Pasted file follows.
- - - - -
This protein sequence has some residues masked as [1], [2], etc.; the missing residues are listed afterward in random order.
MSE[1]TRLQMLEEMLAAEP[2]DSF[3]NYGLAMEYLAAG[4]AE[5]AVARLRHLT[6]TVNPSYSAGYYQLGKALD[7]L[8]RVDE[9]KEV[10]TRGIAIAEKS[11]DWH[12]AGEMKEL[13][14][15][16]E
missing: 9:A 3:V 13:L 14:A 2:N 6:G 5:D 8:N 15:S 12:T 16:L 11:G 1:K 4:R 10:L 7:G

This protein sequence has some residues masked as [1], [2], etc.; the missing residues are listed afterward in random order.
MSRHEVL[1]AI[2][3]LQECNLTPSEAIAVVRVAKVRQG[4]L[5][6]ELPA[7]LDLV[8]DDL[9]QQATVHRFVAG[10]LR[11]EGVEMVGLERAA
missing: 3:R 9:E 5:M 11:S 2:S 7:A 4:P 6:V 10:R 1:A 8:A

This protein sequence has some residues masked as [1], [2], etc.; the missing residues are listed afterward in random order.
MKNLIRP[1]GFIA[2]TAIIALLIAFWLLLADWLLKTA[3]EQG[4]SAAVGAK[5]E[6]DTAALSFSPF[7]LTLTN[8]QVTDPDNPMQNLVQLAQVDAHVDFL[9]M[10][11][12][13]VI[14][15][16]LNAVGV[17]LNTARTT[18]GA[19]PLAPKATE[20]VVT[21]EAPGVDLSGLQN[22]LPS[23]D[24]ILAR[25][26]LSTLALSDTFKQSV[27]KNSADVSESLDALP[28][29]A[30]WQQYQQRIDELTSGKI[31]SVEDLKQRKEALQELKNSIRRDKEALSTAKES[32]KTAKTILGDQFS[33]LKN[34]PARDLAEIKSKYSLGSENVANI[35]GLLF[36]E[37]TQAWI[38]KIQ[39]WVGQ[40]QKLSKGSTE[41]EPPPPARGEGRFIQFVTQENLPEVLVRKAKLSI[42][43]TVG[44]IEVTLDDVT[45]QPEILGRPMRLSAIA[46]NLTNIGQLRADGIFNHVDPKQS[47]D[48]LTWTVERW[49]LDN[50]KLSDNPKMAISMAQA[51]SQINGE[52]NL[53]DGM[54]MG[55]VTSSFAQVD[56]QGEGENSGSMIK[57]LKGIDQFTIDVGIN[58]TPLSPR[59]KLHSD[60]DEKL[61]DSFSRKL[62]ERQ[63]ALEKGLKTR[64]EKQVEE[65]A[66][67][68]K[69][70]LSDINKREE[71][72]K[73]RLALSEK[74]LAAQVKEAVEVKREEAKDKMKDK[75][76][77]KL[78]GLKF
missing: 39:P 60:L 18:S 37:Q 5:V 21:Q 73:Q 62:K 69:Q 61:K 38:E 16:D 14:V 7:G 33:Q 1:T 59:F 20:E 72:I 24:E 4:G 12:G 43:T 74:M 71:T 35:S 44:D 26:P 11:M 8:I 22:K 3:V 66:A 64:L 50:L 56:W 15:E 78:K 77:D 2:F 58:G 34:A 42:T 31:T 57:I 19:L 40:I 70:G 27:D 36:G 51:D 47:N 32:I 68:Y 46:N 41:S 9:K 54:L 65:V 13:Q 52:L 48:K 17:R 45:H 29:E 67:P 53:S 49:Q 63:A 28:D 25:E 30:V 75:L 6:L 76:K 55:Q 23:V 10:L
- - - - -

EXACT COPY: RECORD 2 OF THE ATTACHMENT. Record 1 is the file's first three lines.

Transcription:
This protein sequence has some residues masked as [1], [2], etc.; the missing residues are listed afterward in random order.
MSRHEVL[1]AI[2][3]LQECNLTPSEAIAVVRVAKVRQG[4]L[5][6]ELPA[7]LDLV[8]DDL[9]QQATVHRFVAG[10]LR[11]EGVEMVGLERAA
missing: 3:R 9:E 5:M 11:S 2:S 7:A 4:P 6:V 10:R 1:A 8:A